Our past holds the key to understanding the present
This week we read the Song of Moses, one of Moses’ final speeches to the Children of Israel before his death. The only other words Moses speaks to the nation after this are the words of blessing in Deuteronomy Chapter 33. But in Deuteronomy Chapter 32, Moses composes a long poem in which he praises God, discusses His relationship with His people, and reviews historical events, some of which are revealed prophetically to him but have not yet occurred.
I would like to focus on two verses, each of which carries messages which speak to me in an especially relevant way.
Remember the days of old; consider the years of many generations. (Deuteronomy 32:7).
Moses instructs his people to remember their history. In referring to the days of old, he hearkens back as far as Creation – remember the events of the universe from its very beginnings. Understanding the years of a generation implies a deeper comprehension of events, of people, of their actions, and the consequences of those actions.
Moses understood what so few people understand today – that we are unable to understand our present if we don’t understand our past. If we don’t understand the ways of nature and the origins of the universe, and especially the fact that the universe was created by God, we will never be able to comprehend our role as human beings – to serve our Creator. And if we don’t evaluate the events of history, the expectations God has from the Jewish people and from all peoples, His judgment over us, and the consequences of our actions, then we will be doomed to failure every time.
The second verse that I find meaningful is Deuteronomy 32:15: “But Jeshurun (a name for Israel) grew fat and kicked… then he forsook God who made him.”
This verse echoes a set of verses in Moses’ earlier speeches to the nation:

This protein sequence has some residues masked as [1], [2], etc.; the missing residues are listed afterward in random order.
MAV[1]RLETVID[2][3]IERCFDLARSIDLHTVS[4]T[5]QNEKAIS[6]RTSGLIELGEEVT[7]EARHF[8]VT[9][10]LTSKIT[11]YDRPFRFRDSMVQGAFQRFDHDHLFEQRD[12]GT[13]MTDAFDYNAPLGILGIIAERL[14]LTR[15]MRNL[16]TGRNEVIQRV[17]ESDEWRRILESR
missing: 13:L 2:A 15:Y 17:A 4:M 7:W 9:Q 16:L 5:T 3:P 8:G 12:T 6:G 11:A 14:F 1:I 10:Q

“Take care lest you forget the Lord your God by not keeping his commandments and his rules and his statuetes, which I command you today. Lest, when you have eaten and are full and have built good houses and live in them, and when your herds and flocks multiply and your silver and gold is multiplied and all that you have is multiplied. Then your heart be lifted up, and you forget the Lord your God, who brought you out of the land of Egypt, out of the house of slavery.” (Deuteronomy 8:11-14)
As the Children of Israel are about to enter the Land of Israel, Moses warns them of the dangers of prosperity. Even as prosperity is promised as a reward for obeying God’s word, it can become a double-edged sword.
When life is good and blessings are abundant – then it is easy for Israel to forsake God, to forget that the source of our blessings is His generosity. When we are in trouble, it is natural to cry out for help. But when things are good, we tend to brag and attribute our success to our efforts alone. We forget that it is God who has blessed us that it is He who created us, and to Him, we owe our gratitude.
If all of Israel, if all of the world, would turn to Him in the height of prosperity, the world would be a better place. The western world is a wealthy world and a secular world indeed.
If all of Israel remembered the lessons of history, even our own recent history with regard to our conflict with the Arabs, and if our entire nation remembered that it is God who has created us and who is responsible for our blessings, we would all hold on to the gift He has given us and never let go. We would all treasure Biblical Israel forever.
Shabbat Shalom from Samaria,
Director, Israel Office